The question has to be asked. Just because you have the rights to a famous novel by a famous author, do you really need to adapt it to a film. Films are so limited, especially by time, that it rarely does justice to the original source.
Crooked House is the film adaptation of Agatha Christie’s 1949 novel of the same title. The very rich and powerful family patriarch Anstide Leonides is dead. Detective and former intelligence agent, Charles Hayward (Max Irons) is asked by Anstide’s beloved granddaughter, Sophia (Stefanie Martini) to investigate his murder. As you would expect from Agatha Christie, she brings an interesting set of suspects—all with a motive for murder.
“Hayward and Sophia were romantically involved…both unaware of the other’s true identity…”
Who are the suspects? Why family of course: Brenda (Christina Hendricks), his much younger wife; son Roger (Christian McKay) and wife Clemency both failures in business; and Philip (Julian Sands) and his actress wife, Magda (Gillian Anderson) upset that Anstide would not finance her film, let alone read the script.
Let’s also include a will-in-question. And a few complicated relationships. Specifically, Hayward and Sophia were romantically involved years before in Cairo during World War II. Both unaware of the other’s true identity as an intelligence agent and heiress.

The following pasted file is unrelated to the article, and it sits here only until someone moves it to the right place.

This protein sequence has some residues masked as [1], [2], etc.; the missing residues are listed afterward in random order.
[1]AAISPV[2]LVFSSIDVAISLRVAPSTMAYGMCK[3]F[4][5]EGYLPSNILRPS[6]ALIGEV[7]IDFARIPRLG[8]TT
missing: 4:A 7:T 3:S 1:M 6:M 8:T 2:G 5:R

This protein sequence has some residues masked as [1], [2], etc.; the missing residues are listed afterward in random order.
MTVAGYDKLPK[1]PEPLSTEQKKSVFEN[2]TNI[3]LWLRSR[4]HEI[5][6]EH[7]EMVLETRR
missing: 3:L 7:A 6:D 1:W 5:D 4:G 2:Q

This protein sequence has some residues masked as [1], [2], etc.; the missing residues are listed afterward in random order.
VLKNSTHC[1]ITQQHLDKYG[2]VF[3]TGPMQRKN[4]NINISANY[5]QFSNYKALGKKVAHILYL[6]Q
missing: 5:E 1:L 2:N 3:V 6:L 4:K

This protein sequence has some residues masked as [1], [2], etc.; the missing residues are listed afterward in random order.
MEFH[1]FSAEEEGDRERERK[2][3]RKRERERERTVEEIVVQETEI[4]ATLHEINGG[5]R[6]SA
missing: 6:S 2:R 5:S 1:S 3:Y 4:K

I love a good mystery. Maybe after years of watching Law and Order, crazy plots and unusual crimes are not that surprising anymore. Arresting the murderer only to find it was someone else is an overused plot device, granted it was probably a fresh idea to Christie in 1949.
“The fun of a mystery is solving the crime based on the clues presented…”
My original comment about film adaptations based on classic novels comes from the fact that Crooked House is only 115 minutes. While the overall story is interesting, the movie’s plot and resolution feel rushed. My guess is huge sections of the book were removed for time, which means character development is underdeveloped.
The fun of a mystery is solving the crime based on the clues presented, but the clues don’t necessarily lead to the conclusion. It feels like we’re just stumbling over the final reveal.
Despite these complaints, Crooked House is worth watching. The story is interesting enough to follow, but you may feel a little empty at the end. The acting is top notch. Max Irons and Stephanie Martini are alluring as the love stuck leads doomed to a complicated relationship. I also love seeing Glenn Close and Terence Stamp in anything.
Just because you can, doesn’t mean you should. A feature-length film is not the right medium for a novel. It needs to be aged like a good wine in order to appreciate the characters Christie created. Mysteries are less about the crime than it is about those who commit them.
Crooked House (2017) Directed by Gilles Paquet-Brenner. Written by Julian Fellowes. Starring Max Irons, Stefanie Martini, Christina Hendricks, Gillian Anderson, Glenn Close, Julian Sands.
3 out of 5 stars